Personally, I hardly ever use the appearance panel. There are a lot of easier ways to change an object’s stroke or fill in the toolbar than to click into the appearance panel. Especially now with the Creative Cloud update that allows you to click an object and view appearance directly in the properties panel. Outside of adding and editing effects (which is not something I typically have to do as a graphic designer) you may wonder, as did I, the importance of the appearance panel. It wasn’t until I attended Adobe Max 2017 that I was able to answer exactly that question.
The real power of the appearance panel lies in the fact that you are able to take a simple form, such as a circle, and add multiple fills and effects to transform it into something completely different, like a button. This becomes valuable when you design and prototype mobile layouts in illustrator. Instead of having a button comprised of multiple shapes each with their own effects, you have one shape with multiple non-destructive effects. This in turn has the benefit of decreasing the complexity of your object and increasing your efficiency in mobile and website design.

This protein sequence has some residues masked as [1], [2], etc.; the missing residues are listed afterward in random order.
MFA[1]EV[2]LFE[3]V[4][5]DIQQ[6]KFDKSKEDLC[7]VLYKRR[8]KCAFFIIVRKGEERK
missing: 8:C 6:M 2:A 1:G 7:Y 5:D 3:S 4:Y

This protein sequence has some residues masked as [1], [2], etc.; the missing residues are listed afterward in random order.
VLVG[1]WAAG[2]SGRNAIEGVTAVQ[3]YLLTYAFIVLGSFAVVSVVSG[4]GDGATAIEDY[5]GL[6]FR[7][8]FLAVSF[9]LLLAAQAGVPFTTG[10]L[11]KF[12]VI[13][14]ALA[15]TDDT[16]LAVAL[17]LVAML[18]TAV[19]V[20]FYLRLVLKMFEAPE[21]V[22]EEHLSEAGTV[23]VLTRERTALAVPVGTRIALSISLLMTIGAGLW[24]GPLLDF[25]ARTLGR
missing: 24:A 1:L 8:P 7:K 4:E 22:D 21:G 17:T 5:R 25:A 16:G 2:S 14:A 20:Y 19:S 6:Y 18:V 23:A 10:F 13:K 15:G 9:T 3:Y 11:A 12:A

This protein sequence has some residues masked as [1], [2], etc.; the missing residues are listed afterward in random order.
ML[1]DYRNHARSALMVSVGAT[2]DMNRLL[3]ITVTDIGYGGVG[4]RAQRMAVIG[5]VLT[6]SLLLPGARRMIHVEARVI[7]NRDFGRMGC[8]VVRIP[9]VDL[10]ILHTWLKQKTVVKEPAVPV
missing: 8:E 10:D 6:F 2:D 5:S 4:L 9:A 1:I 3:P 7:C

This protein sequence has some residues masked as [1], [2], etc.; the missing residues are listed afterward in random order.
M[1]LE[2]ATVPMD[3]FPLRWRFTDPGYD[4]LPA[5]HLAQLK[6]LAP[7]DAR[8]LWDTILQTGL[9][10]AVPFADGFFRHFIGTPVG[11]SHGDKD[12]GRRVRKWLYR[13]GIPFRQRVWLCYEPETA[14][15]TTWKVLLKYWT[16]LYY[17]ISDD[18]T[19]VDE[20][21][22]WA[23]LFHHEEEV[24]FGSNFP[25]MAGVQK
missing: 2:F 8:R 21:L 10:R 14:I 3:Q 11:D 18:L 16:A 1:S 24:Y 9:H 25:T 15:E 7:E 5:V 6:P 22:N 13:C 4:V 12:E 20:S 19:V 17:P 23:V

Here is a simple tutorial on how to create a button:
- Use the ellipse tool to draw a circle
- Open the appearance panel. If you are working in the newest version of CC, clicking the (…) under appearance will expand the full menu.
- Add a new stroke to the circle by clicking the square outline at the bottom of the appearance panel.
- Drag the new stroke underneath the fill.
- With the stroke selected, click on the effect button and choose convert to shape > rounded rectangle.
- In the dialogue box that appears, keep the size relative, the width 20, the height 0, and the corner radius 20. Hit ok.
- Apply another effect to the stroke by clicking the effect button and choosing distort & transform > transform
- In the dialogue box that appears, move the stroke horizontally by 20 pts. Hit ok.
- Select the top fill and click the effects button > stylize > drop shadow. Set the opacity to 50 and the offsets to 3 pts each. Hit ok.
- Now you have a basic button shape which you can customize by changing stroke and fill color.